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My Story (Chapter 3)

I was afraid of getting rejected.

I felt like a little boy, not like a real man.

I was afraid of becoming embarrassed.

And I feared that OTHERS WOULD SEE THAT.

I was afraid of them seeing right through me… that I was an imposter.

That I just faked my confidence.

And I feared getting rejected by girls more than anything.

I feared that everyone would find out what a loser I was with women.

And that deep down I was actually this insecure guy.

Since that was my biggest fear I decided to focus on facing that one.

In hindsight, talking to women was actually only a small part of the problem I was dealing with.

And the real problem was much deeper…

But talking to girls was inconceivably scary and humiliating to me.

There was no place I felt more insecure than in front of a cute girl.

And I thought that if I could talk to women all my problems would disappear (was I ever wrong!)

So I focused on that.

My first few drunk attempts in a club resulted in painfully awkward rejections.

I tried starting conversations with no success.

Actually, no success would be inaccurate.

“The epitome of awkwardness” describes it better…

I got myself into some pretty awkward situations.

Got laughed at.

Got ridiculed.

Had people pity me…

Got a head turn when trying to kiss a girl I thought liked me.

And more awfulness.

Even though I was drunk, it still sucked big time.

Insecurity isn’t all that attractive to a woman.

And me trying to impress women while full of “liquid confidence” turned out to be even more repelling.

I had found some internet dating programs on the web that sounded incredibly promising.

I could become “suave with the ladies in a weekend”.

What they promised sounded brilliant.

I’d be super confident after a weekend of talking to girls.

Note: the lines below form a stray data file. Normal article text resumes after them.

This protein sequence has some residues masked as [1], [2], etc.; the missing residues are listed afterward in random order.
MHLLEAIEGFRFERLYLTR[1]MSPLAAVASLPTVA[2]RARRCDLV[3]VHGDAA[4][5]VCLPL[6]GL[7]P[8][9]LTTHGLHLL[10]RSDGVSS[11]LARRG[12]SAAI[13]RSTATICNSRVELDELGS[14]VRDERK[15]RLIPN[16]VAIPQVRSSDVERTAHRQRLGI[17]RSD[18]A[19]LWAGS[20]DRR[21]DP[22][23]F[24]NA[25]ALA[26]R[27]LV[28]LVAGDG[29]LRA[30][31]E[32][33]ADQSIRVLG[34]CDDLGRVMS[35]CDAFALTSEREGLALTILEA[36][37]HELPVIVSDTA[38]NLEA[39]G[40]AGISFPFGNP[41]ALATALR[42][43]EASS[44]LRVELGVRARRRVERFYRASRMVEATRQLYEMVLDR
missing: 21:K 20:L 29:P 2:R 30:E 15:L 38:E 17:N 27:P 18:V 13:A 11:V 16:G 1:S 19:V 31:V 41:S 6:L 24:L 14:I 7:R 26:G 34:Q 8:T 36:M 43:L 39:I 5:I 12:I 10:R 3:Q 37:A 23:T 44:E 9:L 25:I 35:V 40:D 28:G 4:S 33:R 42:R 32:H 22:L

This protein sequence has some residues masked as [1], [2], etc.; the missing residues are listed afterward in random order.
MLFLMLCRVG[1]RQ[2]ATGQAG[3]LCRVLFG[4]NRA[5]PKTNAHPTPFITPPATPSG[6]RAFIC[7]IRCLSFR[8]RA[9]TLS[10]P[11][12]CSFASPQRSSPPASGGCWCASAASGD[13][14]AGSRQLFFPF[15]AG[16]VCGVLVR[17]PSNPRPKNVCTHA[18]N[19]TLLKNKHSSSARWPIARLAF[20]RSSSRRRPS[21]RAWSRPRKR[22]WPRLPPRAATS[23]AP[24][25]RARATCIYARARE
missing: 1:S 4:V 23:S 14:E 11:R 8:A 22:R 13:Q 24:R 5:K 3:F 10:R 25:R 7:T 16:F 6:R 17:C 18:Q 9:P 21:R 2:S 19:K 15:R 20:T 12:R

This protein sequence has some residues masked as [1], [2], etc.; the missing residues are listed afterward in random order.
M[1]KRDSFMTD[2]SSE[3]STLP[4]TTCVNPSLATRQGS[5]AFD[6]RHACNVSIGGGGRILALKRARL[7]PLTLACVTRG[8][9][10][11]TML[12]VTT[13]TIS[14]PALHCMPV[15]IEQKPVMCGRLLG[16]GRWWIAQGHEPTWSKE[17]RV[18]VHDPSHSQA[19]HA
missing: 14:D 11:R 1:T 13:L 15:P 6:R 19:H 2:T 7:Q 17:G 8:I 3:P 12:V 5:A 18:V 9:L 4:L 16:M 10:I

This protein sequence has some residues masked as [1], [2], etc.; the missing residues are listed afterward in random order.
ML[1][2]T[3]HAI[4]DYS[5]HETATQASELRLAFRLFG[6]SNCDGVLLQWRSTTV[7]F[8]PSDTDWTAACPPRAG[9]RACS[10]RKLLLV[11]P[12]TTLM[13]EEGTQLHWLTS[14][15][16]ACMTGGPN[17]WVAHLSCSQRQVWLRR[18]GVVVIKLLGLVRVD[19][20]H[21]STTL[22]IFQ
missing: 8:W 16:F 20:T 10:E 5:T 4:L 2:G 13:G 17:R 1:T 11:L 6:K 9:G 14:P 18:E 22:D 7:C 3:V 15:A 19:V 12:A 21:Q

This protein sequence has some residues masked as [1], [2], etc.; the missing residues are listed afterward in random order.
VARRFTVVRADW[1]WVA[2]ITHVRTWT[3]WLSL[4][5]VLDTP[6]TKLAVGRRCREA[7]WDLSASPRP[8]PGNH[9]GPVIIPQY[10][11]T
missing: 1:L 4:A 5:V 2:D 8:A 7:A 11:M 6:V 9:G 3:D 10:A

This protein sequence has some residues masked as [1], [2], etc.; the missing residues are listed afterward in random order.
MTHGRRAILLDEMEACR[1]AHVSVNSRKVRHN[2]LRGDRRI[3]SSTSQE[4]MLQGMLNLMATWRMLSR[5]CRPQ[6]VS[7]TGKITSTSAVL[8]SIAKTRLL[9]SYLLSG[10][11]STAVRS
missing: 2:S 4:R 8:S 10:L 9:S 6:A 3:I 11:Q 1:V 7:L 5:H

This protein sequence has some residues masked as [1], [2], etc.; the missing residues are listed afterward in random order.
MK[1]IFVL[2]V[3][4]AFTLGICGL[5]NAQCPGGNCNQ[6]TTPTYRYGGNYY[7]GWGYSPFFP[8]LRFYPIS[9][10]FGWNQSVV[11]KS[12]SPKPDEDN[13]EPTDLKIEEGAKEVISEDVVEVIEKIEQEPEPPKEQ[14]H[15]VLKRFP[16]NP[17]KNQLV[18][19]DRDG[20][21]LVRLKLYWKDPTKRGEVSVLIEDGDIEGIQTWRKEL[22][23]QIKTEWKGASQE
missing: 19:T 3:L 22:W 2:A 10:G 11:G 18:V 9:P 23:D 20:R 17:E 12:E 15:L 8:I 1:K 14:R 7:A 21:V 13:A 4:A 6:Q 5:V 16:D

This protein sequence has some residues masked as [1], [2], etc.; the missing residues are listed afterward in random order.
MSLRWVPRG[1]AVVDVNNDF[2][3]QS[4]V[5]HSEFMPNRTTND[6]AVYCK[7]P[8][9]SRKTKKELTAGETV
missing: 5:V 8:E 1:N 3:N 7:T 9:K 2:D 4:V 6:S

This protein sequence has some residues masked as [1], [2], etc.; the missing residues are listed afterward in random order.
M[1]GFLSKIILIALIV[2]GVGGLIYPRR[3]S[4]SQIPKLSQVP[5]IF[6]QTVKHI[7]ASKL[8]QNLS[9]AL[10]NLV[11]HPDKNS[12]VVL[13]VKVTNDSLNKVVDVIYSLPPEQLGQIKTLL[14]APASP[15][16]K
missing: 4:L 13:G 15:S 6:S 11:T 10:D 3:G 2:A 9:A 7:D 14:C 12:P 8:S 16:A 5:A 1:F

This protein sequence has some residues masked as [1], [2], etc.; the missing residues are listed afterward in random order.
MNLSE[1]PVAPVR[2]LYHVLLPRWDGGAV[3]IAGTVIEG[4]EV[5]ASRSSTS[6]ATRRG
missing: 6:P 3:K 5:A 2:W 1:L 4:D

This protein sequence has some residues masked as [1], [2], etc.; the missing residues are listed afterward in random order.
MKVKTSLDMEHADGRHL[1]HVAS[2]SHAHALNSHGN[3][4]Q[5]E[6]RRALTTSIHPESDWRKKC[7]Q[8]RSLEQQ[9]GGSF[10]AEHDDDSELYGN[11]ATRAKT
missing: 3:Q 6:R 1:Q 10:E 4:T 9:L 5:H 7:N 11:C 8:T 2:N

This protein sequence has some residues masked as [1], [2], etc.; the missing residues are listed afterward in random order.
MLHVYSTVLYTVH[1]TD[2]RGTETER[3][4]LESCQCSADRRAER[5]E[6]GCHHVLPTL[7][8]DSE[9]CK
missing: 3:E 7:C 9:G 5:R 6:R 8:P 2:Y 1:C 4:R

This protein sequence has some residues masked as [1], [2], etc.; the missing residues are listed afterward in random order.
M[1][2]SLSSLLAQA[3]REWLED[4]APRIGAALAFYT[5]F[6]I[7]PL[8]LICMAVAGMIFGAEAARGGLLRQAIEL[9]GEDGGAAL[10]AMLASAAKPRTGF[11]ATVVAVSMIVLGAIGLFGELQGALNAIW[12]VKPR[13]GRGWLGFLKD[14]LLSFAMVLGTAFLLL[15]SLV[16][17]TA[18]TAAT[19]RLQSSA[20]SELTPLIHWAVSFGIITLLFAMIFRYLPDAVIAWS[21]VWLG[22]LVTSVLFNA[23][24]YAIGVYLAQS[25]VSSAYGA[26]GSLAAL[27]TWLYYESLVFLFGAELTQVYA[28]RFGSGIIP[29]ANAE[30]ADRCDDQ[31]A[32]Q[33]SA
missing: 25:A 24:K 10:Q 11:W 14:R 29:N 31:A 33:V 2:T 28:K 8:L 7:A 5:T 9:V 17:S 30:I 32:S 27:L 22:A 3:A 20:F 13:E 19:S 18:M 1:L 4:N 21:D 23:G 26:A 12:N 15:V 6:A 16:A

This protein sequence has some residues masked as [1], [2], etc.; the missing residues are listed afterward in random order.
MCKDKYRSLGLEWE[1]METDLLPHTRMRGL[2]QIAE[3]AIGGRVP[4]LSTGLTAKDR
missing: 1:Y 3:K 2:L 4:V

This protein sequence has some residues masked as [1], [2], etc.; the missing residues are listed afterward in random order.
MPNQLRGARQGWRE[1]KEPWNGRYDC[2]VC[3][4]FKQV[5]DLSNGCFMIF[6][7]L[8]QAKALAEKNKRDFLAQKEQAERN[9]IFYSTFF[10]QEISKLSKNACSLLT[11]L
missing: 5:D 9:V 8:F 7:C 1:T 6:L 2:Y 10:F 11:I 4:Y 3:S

So I paid a ton of money to fly over this self-proclaimed Don Juan to help me talk to girls.

One of the most awkward and uncomfortable weekends of my life.

I started with saying hi to strangers. No problem.

Next, I said hi and asked for directions. No problem.

Then, Hi and introducing myself.

Very awkward.

And then we stepped it up a notch…

I had to walk up to girls and ask them for their opinion on something:

“Who lies more, men or women?”

This would start a conversation, and I would then have to continue talking.

Tell stories.

Make jokes he told me I should use (his jokes he had tested with countless women).

In hindsight, he tried to teach me how a normal, confident man talks to a woman.

But it was structured.

And of course contrived and fake as the stories and jokes weren’t my own.

And, since I was so awkward and anxious, I was totally in my head.

And I was even more anxious because all this pressure was on me to do it right.

I had a gazillion fears running me.

I feared I’d run out of things to say.

I feared the girl must think I was the biggest loser.

Or that people surrounding us must believe I was such a pathetic weirdo.

I was absolutely terrified, but kept with it.

That first day I walked up -or was pushed into- maybe 25 girls and groups of girls.

Constantly the same routine way of going about it.

I felt a lot more confident at the end of the day.